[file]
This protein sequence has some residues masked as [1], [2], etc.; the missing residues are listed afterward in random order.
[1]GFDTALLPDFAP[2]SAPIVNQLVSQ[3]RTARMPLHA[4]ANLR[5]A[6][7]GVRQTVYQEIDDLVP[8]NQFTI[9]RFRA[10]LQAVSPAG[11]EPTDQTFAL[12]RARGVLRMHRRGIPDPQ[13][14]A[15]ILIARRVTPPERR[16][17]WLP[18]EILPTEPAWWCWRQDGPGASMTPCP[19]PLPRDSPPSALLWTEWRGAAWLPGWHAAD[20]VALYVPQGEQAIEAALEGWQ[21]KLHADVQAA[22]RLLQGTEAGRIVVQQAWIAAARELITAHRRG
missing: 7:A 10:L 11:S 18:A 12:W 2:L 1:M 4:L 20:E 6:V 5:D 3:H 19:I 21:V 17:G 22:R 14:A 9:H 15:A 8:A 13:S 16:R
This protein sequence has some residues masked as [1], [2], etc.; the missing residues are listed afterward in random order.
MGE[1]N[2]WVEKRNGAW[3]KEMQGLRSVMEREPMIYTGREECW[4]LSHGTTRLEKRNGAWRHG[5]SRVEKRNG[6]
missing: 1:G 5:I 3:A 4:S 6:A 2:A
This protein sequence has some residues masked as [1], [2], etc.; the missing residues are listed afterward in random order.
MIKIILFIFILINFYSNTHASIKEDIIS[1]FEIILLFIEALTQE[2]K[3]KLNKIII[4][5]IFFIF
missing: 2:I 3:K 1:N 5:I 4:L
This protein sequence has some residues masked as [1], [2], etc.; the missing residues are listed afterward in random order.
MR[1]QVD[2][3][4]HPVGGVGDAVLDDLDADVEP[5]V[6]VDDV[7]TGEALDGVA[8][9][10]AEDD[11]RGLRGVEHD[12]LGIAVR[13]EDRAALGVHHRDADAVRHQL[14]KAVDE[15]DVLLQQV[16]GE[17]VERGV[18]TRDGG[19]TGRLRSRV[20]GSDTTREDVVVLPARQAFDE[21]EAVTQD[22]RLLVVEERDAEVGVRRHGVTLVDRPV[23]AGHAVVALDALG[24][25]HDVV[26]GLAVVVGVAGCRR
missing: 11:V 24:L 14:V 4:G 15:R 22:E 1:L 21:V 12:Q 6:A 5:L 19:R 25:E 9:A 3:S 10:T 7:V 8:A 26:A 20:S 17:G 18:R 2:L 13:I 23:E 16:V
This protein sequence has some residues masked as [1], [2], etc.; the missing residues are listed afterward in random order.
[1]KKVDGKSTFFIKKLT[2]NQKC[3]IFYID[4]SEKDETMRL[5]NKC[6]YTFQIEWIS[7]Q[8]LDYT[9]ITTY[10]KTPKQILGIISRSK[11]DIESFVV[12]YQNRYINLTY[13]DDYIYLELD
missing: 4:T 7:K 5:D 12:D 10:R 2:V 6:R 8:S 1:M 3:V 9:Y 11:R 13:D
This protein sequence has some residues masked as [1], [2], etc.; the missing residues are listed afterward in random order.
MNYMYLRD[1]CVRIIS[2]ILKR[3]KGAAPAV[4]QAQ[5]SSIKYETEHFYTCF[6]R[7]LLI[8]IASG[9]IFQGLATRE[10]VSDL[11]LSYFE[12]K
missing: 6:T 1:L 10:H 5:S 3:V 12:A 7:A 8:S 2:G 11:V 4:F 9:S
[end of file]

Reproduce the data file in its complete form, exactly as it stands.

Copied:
This protein sequence has some residues masked as [1], [2], etc.; the missing residues are listed afterward in random order.
[1]GFDTALLPDFAP[2]SAPIVNQLVSQ[3]RTARMPLHA[4]ANLR[5]A[6][7]GVRQTVYQEIDDLVP[8]NQFTI[9]RFRA[10]LQAVSPAG[11]EPTDQTFAL[12]RARGVLRMHRRGIPDPQ[13][14]A[15]ILIARRVTPPERR[16][17]WLP[18]EILPTEPAWWCWRQDGPGASMTPCP[19]PLPRDSPPSALLWTEWRGAAWLPGWHAAD[20]VALYVPQGEQAIEAALEGWQ[21]KLHADVQAA[22]RLLQGTEAGRIVVQQAWIAAARELITAHRRG
missing: 7:A 10:L 11:S 18:A 12:W 2:L 1:M 4:L 20:E 6:V 5:D 3:H 19:I 21:V 17:G 22:R 14:A 9:H 15:A 8:A 13:S 16:R
This protein sequence has some residues masked as [1], [2], etc.; the missing residues are listed afterward in random order.
MGE[1]N[2]WVEKRNGAW[3]KEMQGLRSVMEREPMIYTGREECW[4]LSHGTTRLEKRNGAWRHG[5]SRVEKRNG[6]
missing: 1:G 5:I 3:A 4:S 6:A 2:A
This protein sequence has some residues masked as [1], [2], etc.; the missing residues are listed afterward in random order.
MIKIILFIFILINFYSNTHASIKEDIIS[1]FEIILLFIEALTQE[2]K[3]KLNKIII[4][5]IFFIF
missing: 2:I 3:K 1:N 5:I 4:L
This protein sequence has some residues masked as [1], [2], etc.; the missing residues are listed afterward in random order.
MR[1]QVD[2][3][4]HPVGGVGDAVLDDLDADVEP[5]V[6]VDDV[7]TGEALDGVA[8][9][10]AEDD[11]RGLRGVEHD[12]LGIAVR[13]EDRAALGVHHRDADAVRHQL[14]KAVDE[15]DVLLQQV[16]GE[17]VERGV[18]TRDGG[19]TGRLRSRV[20]GSDTTREDVVVLPARQAFDE[21]EAVTQD[22]RLLVVEERDAEVGVRRHGVTLVDRPV[23]AGHAVVALDALG[24][25]HDVV[26]GLAVVVGVAGCRR
missing: 11:V 24:L 14:V 4:G 15:R 22:E 1:L 21:V 12:Q 6:A 5:L 19:R 25:E 9:A 3:S 10:T 7:V 8:A 26:A 20:S 17:G 18:R 2:L 13:I 23:E 16:V
This protein sequence has some residues masked as [1], [2], etc.; the missing residues are listed afterward in random order.
[1]KKVDGKSTFFIKKLT[2]NQKC[3]IFYID[4]SEKDETMRL[5]NKC[6]YTFQIEWIS[7]Q[8]LDYT[9]ITTY[10]KTPKQILGIISRSK[11]DIESFVV[12]YQNRYINLTY[13]DDYIYLELD
missing: 4:T 7:K 5:D 12:D 10:R 2:V 6:R 8:S 1:M 3:V 9:Y 11:R 13:D
This protein sequence has some residues masked as [1], [2], etc.; the missing residues are listed afterward in random order.
MNYMYLRD[1]CVRIIS[2]ILKR[3]KGAAPAV[4]QAQ[5]SSIKYETEHFYTCF[6]R[7]LLI[8]IASG[9]IFQGLATRE[10]VSDL[11]LSYFE[12]K
missing: 6:T 1:L 10:H 5:S 3:V 12:A 7:A 8:S 2:G 11:V 4:F 9:S